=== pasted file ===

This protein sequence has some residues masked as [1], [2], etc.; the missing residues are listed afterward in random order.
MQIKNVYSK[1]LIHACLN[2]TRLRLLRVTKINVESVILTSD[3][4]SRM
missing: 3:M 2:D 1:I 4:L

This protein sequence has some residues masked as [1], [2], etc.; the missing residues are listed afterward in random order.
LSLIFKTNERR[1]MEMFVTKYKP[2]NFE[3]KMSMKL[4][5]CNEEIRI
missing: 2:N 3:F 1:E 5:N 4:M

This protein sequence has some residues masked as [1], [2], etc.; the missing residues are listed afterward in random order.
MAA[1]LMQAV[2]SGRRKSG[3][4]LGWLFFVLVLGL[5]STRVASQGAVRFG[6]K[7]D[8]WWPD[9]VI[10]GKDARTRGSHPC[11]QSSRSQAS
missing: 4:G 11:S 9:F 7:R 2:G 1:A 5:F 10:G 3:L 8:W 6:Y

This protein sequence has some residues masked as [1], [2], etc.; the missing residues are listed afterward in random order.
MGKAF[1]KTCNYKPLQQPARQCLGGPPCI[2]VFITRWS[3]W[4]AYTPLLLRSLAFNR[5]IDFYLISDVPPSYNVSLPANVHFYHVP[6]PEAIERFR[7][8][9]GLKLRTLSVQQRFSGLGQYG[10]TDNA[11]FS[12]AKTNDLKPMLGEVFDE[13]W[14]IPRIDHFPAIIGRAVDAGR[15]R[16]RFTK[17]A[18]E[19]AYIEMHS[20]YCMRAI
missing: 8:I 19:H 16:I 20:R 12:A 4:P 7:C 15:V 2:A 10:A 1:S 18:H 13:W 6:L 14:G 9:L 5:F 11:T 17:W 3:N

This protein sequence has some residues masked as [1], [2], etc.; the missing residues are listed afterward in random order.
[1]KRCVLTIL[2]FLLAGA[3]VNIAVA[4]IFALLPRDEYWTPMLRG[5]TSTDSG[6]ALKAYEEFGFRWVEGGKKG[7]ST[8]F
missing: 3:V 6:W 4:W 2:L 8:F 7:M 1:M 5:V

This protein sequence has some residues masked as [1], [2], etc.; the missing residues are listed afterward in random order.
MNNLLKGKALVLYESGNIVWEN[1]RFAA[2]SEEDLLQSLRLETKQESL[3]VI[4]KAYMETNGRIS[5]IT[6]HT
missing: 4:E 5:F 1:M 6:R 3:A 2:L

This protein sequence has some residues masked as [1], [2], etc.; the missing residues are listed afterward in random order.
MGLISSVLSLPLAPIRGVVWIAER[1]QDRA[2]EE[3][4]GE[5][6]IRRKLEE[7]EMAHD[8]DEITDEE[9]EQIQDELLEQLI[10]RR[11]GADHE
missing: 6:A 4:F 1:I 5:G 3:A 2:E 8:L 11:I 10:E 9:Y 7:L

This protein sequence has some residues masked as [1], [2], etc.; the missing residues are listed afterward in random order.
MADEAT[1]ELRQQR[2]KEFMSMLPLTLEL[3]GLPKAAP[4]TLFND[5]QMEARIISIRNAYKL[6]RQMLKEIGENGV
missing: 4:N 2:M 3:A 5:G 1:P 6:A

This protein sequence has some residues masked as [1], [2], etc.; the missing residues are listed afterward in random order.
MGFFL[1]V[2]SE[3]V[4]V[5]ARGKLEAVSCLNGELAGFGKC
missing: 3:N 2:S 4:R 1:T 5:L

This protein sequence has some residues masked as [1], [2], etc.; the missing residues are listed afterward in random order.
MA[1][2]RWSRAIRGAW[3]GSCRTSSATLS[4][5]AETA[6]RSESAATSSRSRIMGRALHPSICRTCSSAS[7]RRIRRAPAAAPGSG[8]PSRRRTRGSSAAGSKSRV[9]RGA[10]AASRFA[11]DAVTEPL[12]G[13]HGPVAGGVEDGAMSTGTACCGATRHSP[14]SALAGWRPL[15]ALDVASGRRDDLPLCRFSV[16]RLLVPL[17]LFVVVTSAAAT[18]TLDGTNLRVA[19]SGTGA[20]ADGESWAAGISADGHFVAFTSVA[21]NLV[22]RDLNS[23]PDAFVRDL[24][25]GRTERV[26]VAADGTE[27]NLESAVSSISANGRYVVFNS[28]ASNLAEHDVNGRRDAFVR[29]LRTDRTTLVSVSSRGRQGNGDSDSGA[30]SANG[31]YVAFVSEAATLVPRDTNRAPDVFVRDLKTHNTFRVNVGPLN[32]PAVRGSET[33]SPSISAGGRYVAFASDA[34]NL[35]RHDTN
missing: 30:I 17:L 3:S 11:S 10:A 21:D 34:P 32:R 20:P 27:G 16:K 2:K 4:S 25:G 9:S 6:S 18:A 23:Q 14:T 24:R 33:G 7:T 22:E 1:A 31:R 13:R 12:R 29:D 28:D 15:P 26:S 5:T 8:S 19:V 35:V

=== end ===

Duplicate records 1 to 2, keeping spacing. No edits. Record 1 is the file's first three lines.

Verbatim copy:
This protein sequence has some residues masked as [1], [2], etc.; the missing residues are listed afterward in random order.
MQIKNVYSK[1]LIHACLN[2]TRLRLLRVTKINVESVILTSD[3][4]SRM
missing: 3:M 2:D 1:I 4:L

This protein sequence has some residues masked as [1], [2], etc.; the missing residues are listed afterward in random order.
LSLIFKTNERR[1]MEMFVTKYKP[2]NFE[3]KMSMKL[4][5]CNEEIRI
missing: 2:N 3:F 1:E 5:N 4:M